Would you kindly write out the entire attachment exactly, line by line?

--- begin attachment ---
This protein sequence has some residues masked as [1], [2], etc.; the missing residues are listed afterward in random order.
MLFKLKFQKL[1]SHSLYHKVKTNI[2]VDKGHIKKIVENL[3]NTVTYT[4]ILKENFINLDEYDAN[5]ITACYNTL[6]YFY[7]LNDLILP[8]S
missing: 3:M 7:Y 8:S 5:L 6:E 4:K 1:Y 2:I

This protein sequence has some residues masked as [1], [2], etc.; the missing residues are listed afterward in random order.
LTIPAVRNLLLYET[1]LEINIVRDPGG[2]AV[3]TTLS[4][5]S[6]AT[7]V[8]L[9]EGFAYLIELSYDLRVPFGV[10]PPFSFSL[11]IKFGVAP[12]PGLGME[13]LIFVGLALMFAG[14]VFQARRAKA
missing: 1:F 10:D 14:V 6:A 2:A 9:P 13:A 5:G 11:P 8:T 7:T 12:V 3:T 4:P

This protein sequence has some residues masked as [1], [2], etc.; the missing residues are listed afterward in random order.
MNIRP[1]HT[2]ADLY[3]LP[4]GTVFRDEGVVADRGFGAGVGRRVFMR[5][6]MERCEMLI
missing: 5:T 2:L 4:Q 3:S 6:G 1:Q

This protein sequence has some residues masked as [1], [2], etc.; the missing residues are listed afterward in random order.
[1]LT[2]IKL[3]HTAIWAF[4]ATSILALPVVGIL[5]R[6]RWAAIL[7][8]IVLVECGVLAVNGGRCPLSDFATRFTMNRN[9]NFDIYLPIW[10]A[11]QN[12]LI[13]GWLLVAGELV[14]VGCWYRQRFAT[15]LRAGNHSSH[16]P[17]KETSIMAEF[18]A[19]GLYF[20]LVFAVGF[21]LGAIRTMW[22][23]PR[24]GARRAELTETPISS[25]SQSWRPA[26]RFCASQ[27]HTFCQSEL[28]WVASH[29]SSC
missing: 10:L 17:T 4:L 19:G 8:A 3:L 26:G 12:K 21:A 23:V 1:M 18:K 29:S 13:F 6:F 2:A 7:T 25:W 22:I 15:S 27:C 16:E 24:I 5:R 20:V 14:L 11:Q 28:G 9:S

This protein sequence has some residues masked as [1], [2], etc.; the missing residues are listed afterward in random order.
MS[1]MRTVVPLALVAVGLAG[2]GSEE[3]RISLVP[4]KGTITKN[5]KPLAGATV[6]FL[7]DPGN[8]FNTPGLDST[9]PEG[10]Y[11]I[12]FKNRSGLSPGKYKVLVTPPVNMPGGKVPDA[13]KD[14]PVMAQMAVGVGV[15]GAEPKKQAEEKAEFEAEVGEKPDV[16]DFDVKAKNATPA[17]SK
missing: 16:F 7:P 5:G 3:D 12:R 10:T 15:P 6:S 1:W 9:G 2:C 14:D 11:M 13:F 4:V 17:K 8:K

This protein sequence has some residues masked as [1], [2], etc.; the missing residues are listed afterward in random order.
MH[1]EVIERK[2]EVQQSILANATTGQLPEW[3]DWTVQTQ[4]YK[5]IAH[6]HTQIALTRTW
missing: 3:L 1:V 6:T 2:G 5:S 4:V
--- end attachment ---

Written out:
This protein sequence has some residues masked as [1], [2], etc.; the missing residues are listed afterward in random order.
MLFKLKFQKL[1]SHSLYHKVKTNI[2]VDKGHIKKIVENL[3]NTVTYT[4]ILKENFINLDEYDAN[5]ITACYNTL[6]YFY[7]LNDLILP[8]S
missing: 3:M 7:Y 8:S 5:L 6:E 4:K 1:Y 2:I

This protein sequence has some residues masked as [1], [2], etc.; the missing residues are listed afterward in random order.
LTIPAVRNLLLYET[1]LEINIVRDPGG[2]AV[3]TTLS[4][5]S[6]AT[7]V[8]L[9]EGFAYLIELSYDLRVPFGV[10]PPFSFSL[11]IKFGVAP[12]PGLGME[13]LIFVGLALMFAG[14]VFQARRAKA
missing: 1:F 10:D 14:V 6:A 2:A 9:P 13:A 5:G 11:P 8:T 7:T 12:V 3:T 4:P

This protein sequence has some residues masked as [1], [2], etc.; the missing residues are listed afterward in random order.
MNIRP[1]HT[2]ADLY[3]LP[4]GTVFRDEGVVADRGFGAGVGRRVFMR[5][6]MERCEMLI
missing: 5:T 2:L 4:Q 3:S 6:G 1:Q

This protein sequence has some residues masked as [1], [2], etc.; the missing residues are listed afterward in random order.
[1]LT[2]IKL[3]HTAIWAF[4]ATSILALPVVGIL[5]R[6]RWAAIL[7][8]IVLVECGVLAVNGGRCPLSDFATRFTMNRN[9]NFDIYLPIW[10]A[11]QN[12]LI[13]GWLLVAGELV[14]VGCWYRQRFAT[15]LRAGNHSSH[16]P[17]KETSIMAEF[18]A[19]GLYF[20]LVFAVGF[21]LGAIRTMW[22][23]PR[24]GARRAELTETPISS[25]SQSWRPA[26]RFCASQ[27]HTFCQSEL[28]WVASH[29]SSC
missing: 10:L 17:T 4:L 19:G 8:A 3:L 26:G 12:K 21:A 23:V 1:M 18:K 29:S 13:F 6:F 2:A 7:T 25:W 22:I 15:S 27:C 16:E 24:I 5:R 20:V 14:L 11:Q 28:G 9:S

This protein sequence has some residues masked as [1], [2], etc.; the missing residues are listed afterward in random order.
MS[1]MRTVVPLALVAVGLAG[2]GSEE[3]RISLVP[4]KGTITKN[5]KPLAGATV[6]FL[7]DPGN[8]FNTPGLDST[9]PEG[10]Y[11]I[12]FKNRSGLSPGKYKVLVTPPVNMPGGKVPDA[13]KD[14]PVMAQMAVGVGV[15]GAEPKKQAEEKAEFEAEVGEKPDV[16]DFDVKAKNATPA[17]SK
missing: 16:F 7:P 5:G 3:D 12:R 10:T 15:P 6:S 1:W 9:G 2:C 14:D 11:M 13:F 4:V 17:K 8:K

This protein sequence has some residues masked as [1], [2], etc.; the missing residues are listed afterward in random order.
MH[1]EVIERK[2]EVQQSILANATTGQLPEW[3]DWTVQTQ[4]YK[5]IAH[6]HTQIALTRTW
missing: 3:L 1:V 6:T 2:G 5:S 4:V